BY: TONY CHAVONNE
Like many of us, my mother’s family came from rural North Carolina – a far different place than where many of us reside today. And a different time as well. My grandmother, Elsie Tyson, was a doffer at the Lakedale textile mill in Massey Hill, which meant she removed the bobbins or spindles from a spinning frame and replaced them with empty ones.
Her family lived in one of the mill village houses right outside the gates of the mill. The house and the nearby store where they shopped for food and clothing were all owned by the mill. Her days looked much the same to her – up each morning to go to work, return in the evening, only to go to bed and start all over the next day. She could look forward to one week of vacation each year when the mill closed for the Fourth of July week and celebrated years of employment with a Burlington service pin with a small chip of colored stone attached.
And she never asked for more.
After the turn of the century, industry grew in the South because of the abundance of cheap land and cheap labor. The old strategy for economic growth was attracting manufacturing companies like Burlington Industries with large plants and capacity. After that, people followed jobs.
Communities didn’t need to be concerned with quality of life because moving a plant was cost-prohibitive. Combine that with the pressure to keep the cost of doing business low with low taxes and low wages, and it is amazing there was any growth in arts and cultural
opportunities during this period at all.
People went to jobs planning to spend their entire working career there. After living through the Great Depression, security and
stability were most important to the person, and improvements to one’s quality of life didn’t matter when just having a job was the most important measure of success.
In our new economy, that old paradigm has been turned upside down. Stability is a thing of the past. Talent has replaced cheap land and labor as the drivers of economic growth and vitality. And the talented are more driven by quality-of -life factors such as public safety, good schools and arts and cultural opportunities.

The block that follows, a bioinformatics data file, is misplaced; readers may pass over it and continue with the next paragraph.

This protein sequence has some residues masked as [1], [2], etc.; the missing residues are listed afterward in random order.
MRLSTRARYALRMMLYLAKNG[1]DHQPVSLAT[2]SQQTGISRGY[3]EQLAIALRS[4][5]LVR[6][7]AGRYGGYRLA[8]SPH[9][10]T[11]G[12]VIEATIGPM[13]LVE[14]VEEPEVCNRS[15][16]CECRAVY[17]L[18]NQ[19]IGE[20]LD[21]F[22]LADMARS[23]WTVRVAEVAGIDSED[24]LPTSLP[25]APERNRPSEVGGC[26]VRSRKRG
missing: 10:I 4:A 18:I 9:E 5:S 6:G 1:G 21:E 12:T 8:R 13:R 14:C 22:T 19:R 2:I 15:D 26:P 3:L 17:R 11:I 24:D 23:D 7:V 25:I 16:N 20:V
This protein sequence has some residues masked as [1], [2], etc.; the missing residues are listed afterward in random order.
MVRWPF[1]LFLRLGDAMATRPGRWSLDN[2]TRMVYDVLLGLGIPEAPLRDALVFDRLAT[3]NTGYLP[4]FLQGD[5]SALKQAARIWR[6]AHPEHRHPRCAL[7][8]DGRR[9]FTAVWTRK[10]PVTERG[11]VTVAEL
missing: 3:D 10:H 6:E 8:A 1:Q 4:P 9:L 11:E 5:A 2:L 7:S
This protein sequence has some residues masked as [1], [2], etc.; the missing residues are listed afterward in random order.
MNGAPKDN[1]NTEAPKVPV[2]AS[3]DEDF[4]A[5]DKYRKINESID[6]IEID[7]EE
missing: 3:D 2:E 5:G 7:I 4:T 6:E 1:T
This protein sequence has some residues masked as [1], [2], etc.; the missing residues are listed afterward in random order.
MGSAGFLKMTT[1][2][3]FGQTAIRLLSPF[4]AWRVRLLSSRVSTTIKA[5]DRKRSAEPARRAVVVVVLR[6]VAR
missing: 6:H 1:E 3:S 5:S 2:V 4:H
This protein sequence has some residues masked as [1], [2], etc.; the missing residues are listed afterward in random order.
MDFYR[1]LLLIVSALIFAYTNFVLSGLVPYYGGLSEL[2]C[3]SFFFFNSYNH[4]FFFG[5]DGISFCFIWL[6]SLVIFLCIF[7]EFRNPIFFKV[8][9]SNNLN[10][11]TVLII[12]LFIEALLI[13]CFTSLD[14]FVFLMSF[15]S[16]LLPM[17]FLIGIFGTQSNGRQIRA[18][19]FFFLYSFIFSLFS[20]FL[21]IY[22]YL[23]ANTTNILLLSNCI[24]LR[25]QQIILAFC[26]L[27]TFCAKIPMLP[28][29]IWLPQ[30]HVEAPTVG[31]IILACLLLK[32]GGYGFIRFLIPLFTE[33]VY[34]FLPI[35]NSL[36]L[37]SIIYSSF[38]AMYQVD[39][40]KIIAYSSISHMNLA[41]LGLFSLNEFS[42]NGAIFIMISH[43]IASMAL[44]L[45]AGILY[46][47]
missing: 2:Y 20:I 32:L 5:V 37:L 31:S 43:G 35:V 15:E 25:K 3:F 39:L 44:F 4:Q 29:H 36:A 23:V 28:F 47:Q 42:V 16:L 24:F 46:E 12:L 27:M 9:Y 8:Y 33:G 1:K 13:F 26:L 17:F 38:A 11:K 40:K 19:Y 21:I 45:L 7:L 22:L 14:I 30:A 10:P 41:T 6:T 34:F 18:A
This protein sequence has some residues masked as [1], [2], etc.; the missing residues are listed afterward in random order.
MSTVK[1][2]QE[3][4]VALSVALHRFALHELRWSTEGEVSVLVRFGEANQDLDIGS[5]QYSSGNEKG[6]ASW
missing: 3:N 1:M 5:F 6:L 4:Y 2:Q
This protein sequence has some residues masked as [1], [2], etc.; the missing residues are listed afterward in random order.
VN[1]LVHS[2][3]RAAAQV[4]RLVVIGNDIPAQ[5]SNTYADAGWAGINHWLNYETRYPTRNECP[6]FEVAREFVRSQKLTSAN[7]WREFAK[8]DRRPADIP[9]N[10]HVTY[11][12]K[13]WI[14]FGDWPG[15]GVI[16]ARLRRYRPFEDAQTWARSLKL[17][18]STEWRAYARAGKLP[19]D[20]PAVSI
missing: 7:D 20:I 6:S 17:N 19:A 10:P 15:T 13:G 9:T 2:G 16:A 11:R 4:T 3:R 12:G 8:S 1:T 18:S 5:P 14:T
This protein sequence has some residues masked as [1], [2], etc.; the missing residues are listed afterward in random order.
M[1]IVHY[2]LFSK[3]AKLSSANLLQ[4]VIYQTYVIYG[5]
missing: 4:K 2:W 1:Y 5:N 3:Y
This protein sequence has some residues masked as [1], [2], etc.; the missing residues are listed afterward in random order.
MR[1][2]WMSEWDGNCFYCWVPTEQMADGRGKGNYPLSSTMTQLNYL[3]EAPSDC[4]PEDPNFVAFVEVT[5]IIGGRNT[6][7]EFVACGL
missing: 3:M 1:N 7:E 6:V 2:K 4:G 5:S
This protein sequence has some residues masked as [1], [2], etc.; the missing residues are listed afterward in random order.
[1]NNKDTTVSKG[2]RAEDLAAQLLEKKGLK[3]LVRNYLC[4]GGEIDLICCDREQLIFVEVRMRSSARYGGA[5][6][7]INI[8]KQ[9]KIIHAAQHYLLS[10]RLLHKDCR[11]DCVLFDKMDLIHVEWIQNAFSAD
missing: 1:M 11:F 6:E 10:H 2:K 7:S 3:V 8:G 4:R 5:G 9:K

Gone are the days when employees are just happy to have a job. Work is no longer about making enough to pay the bills. It is about the instant gratification today’s workforce demands in the form of a higher quality of life. And when these things aren’t available at an employee’s current company, they are happy to leave and find one that does offer them.
The new economy thrives where there are talented people and where new ideas are rapidly generated. Successful economic development is about attracting talented people, and therefore quality of life plays a critical role. Today, jobs follow people.
Today those communities that are seeking economic prosperity are focused on creating a climate that attracts talented people rather than manufacturing goods. In fact, hardworking people who bring new ideas and innovation to the table are the No. 1 asset for growing a new economy. Creativity is the No. 1 skill for the 21st century.
Arts and cultural opportunities are no less important than low crime rates, good schools or basic infrastructure like electricity and water and sewer lines. Talented, well-educated people choose location first and then look for a job.
The arts should be regarded as an investment of public monies, with a return no different than economic incentives and utility lines. What the arts do is important in creating a community where talented people want to live. Remember – in the new economy, jobs follow people. And people follow quality of life in a community.
One day people will write about how Fayetteville dealt with this new economy.
They’ll talk about the changes from my grandmother’s approach to work and to the attitudes of the young people of today. They’ll talk about the cities that were successful in the transition – those that recognized that it is no longer just about the job, it is about the quality of one’s life.
We will soon see if Fayetteville can be successful in creating jobs and the quality of life enhancements that keep our children here. Or if we will suffer the same fate as the textile mills that once thrived in our community.
Service pins are no longer enough.